|About Us | What's New | Search | Site Map | Contact Us|
You are not logged in. [Log In] Wordsmith.org » Forums » General Topics » Q&A about words » Frankincense and Myrh? Register User Forum List Calendar Active Topics Search FAQ
#88676 - 12/05/02 12:41 AM Frankincense and Myrh?
Loc: St. Paul, MN, USA
Here is the question: A lady calls me and asks if I have "Frankincense and Myrh (sp), you know like the three wise men etc.?" (I sell cooking spices)
Then it dawns on me - I have no idea WHAT Frankincense and Myrh were or if there is a modern different name for these items
#88677 - 12/05/02 12:55 AM Re: Frankincense and Myrh?
Courtesy of WorldBook 2002:
Myrrh, pronounced mur, is a fragrant gum resin that has been used as a raw material for perfumes since ancient times. It also has been burned as an incense, and used in medicines and in embalming (preserving bodies). The Bible says that one of the wise men brought Jesus a gift of myrrh (Matt. 2). Myrrh comes from trees of the genus Commiphora found mainly in Saudi Arabia and Ethiopia. The tree discharges the resin from between the outer layers of the bark, and the resin falls to the ground. The perfume ingredient is an oil obtained by heating the resin to produce a vapor, then cooling the vapor.
Frankincense is a fragrant gum resin used as a raw material for perfumes. Perfumers call it olibanum. Since ancient times, people have burned it as an incense in religious services. The ancient Egyptians used it in medicines. The Bible says that one of the wise men brought Jesus a gift of frankincense (Matt. 2). Today, it also serves to mask the unpleasant odors of mixtures used for fumigation.
Frankincense comes from trees of the genus Boswellia that grow in the southern Arabian peninsula and northern Somalia. Harvesters cut into the bark of the trees and collect the resin in the form of colorless to pale yellow drops called tears. Perfumers extract oil from the tears by dissolving them in alcohol, then passing steam through them. The oil gives perfumes a long-lasting, spicy fragrance.
#88678 - 12/05/02 05:56 AM Re: Frankincense and Myrh?
Both are available in gum* form in fine hippy flash-back stores everywhere. As sjm so ably points out, their modern names are frankincense and myrrh, respectively.
*That'd be um-gooey tree sap type gum, not the chewing variety, as also evidenced by sjm's post.
#88679 - 12/05/02 06:23 AM Re: Frankincense and Myrh?
Loc: Piedmont Region of Virginia, U...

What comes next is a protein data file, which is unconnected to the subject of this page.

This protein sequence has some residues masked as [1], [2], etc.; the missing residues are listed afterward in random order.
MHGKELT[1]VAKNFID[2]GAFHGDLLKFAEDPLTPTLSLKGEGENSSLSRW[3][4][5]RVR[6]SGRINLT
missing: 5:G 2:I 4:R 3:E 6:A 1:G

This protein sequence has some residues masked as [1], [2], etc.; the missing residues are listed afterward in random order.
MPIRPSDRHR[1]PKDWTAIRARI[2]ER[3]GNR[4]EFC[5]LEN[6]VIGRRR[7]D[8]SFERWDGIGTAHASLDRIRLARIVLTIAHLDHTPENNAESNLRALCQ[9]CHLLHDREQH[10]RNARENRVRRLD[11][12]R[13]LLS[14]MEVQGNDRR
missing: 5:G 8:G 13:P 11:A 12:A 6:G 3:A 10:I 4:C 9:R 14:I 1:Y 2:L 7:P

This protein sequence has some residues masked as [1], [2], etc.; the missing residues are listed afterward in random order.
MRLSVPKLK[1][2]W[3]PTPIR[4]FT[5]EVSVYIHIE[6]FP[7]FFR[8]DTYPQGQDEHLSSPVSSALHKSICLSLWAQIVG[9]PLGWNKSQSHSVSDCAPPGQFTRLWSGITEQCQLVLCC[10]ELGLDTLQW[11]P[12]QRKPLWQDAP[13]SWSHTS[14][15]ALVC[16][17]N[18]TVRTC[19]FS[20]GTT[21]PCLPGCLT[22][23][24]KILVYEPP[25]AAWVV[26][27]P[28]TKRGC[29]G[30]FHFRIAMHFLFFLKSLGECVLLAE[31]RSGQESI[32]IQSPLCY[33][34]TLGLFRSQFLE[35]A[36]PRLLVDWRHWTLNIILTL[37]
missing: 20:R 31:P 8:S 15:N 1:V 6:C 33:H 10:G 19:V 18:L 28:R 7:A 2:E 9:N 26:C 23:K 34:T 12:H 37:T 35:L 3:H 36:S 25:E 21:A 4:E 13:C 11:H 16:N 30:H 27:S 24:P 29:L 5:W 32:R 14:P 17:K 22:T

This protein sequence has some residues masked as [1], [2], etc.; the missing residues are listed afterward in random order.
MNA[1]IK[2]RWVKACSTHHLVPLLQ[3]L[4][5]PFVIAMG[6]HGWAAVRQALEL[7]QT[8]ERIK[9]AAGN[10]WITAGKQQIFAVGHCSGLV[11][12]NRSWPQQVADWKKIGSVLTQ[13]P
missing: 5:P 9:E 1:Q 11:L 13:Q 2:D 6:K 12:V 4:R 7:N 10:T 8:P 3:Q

And what are the symbolic implications of the three gifts in terms of the life that was to come for Christ?
I remember hearing about the symbolic implications a while back, but have forgotten them.
#88680 - 12/05/02 06:54 AM Re: Frankincense and Myrh?
All I remember is the verse form the carol:
Myrrh is mine, its bitter perfume
breathes a life of gathering gloom.
sealed in a stone cold tomb.
Hey! It's almost a limerick!
#88681 - 12/05/02 02:50 PM Re: Frankincense and Myrh?
Loc: Utter Placebo, Planet Reebok
Frankincense and myrrh were extremely expensive items in the first century AD (and for many centuries afterwards,too) and the symbolism was purely that the three kings were forking out for extremely valuable gifts, thus allegorically underlining the putative importance of the birth. Parr-apapa Pum!
Donkey fodder, infant formula and disposable diapers would probably have been much more practical, of course. But you couldn't expect kings to think of things like that, could you?
Forum Stats 8728 Members
Max Online: 3341 @ 12/09/11 02:15 PM
Newest Members GrandmaCoo, ShellsnBells, charmingthemuse, toddster, Mussaf
8728 Registered Users
Who's Online 0 registered (), 20 Guests and 4 Spiders online. Key: Admin, Global Mod, Mod
Top Posters (30 Days)
LukeJavan8 114 endymion6 103 wofahulicodoc 75 jenny jenny 51 A C Bowden 44 Bazr 12 tsuwm 8 Tromboniator 8 FoFong 4 Faldage 3
wwh 13858 Faldage 13803 Jackie 11609 tsuwm 10521 Buffalo Shrdlu 7210 AnnaStrophic 6511 LukeJavan8 6419 Wordwind 6296 of troy 5400 BranShea 5282
Board Rules · Mark all read Contact Us · Wordsmith.org · Top
Disclaimer: Wordsmith.org is not responsible for views expressed on this site. Use of this forum is at your own risk and liability - you agree to hold Wordsmith.org and its associates harmless as a condition of using it.
Home | Today's Word | Yesterday's Word | Subscribe | FAQ | Archives | Search | Feedback
Wordsmith Talk | Wordsmith Chat
© 2014 Wordsmith